Two organizations shared about efforts to increase or enhance confidential resources and support services. University of Miami examined options for enhancing student access and experiences with seeking treatment from a local rape treatment center, and modified their campus climate survey to collect data on the use of this confidential support service (University of Miami). While the International Ombuds Association ran two focus groups to identify the ways in which ombuds (a confidential resource) address symptoms or predictors of harm. Responses were categorized according to services provided to those who have experienced harm; services provided to those who have caused harm; and services were provided for the community as a whole (International Ombuds Association).
In an effort to reduce harm from power differentials by making individuals more mindful of power dynamics and their effect they have in the workplace, Utah State University created, implemented, and evaluated a power dynamics training for faculty, staff, and graduate students (Utah State University-2). As detailed in their description of work, “the training provides practical skills, focusing on the concept that how people choose to use their power matters.”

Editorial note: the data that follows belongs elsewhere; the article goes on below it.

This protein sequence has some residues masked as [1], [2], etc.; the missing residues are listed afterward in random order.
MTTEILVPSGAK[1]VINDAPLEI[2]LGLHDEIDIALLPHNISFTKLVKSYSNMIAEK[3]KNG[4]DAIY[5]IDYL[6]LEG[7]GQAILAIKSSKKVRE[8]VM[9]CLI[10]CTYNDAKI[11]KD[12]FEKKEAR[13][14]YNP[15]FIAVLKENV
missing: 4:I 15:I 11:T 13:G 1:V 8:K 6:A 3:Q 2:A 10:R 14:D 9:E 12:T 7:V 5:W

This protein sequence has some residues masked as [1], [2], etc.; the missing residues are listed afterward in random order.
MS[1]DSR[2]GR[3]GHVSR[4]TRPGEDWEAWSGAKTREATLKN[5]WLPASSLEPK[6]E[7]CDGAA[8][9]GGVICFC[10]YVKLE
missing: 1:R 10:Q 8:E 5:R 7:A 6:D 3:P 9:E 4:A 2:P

On the topic of remediating harm and promoting healing, one organization shared about a series of conversations designed to discuss racial stress, resilience, and healing (Columbia University).
Unfortunately, no work was shared this year on efforts to honor targets, survivors, and victims; to prevent retaliation; or to implement reintegration strategies and programs. We hope to see future work shared next year.
While evaluation efforts related to sexual harassment have historically focused on using climate surveys to assess the prevalence of sexual harassment experiences among students, there are several additional areas of evaluation work that will assist higher education in advancing efforts to prevent and respond to sexual harassment. Importantly, all evaluation efforts need to take into account and examine the experiences of individuals in underrepresented and/or vulnerable groups, including Black, Asian, Hispanic, Latinx, Native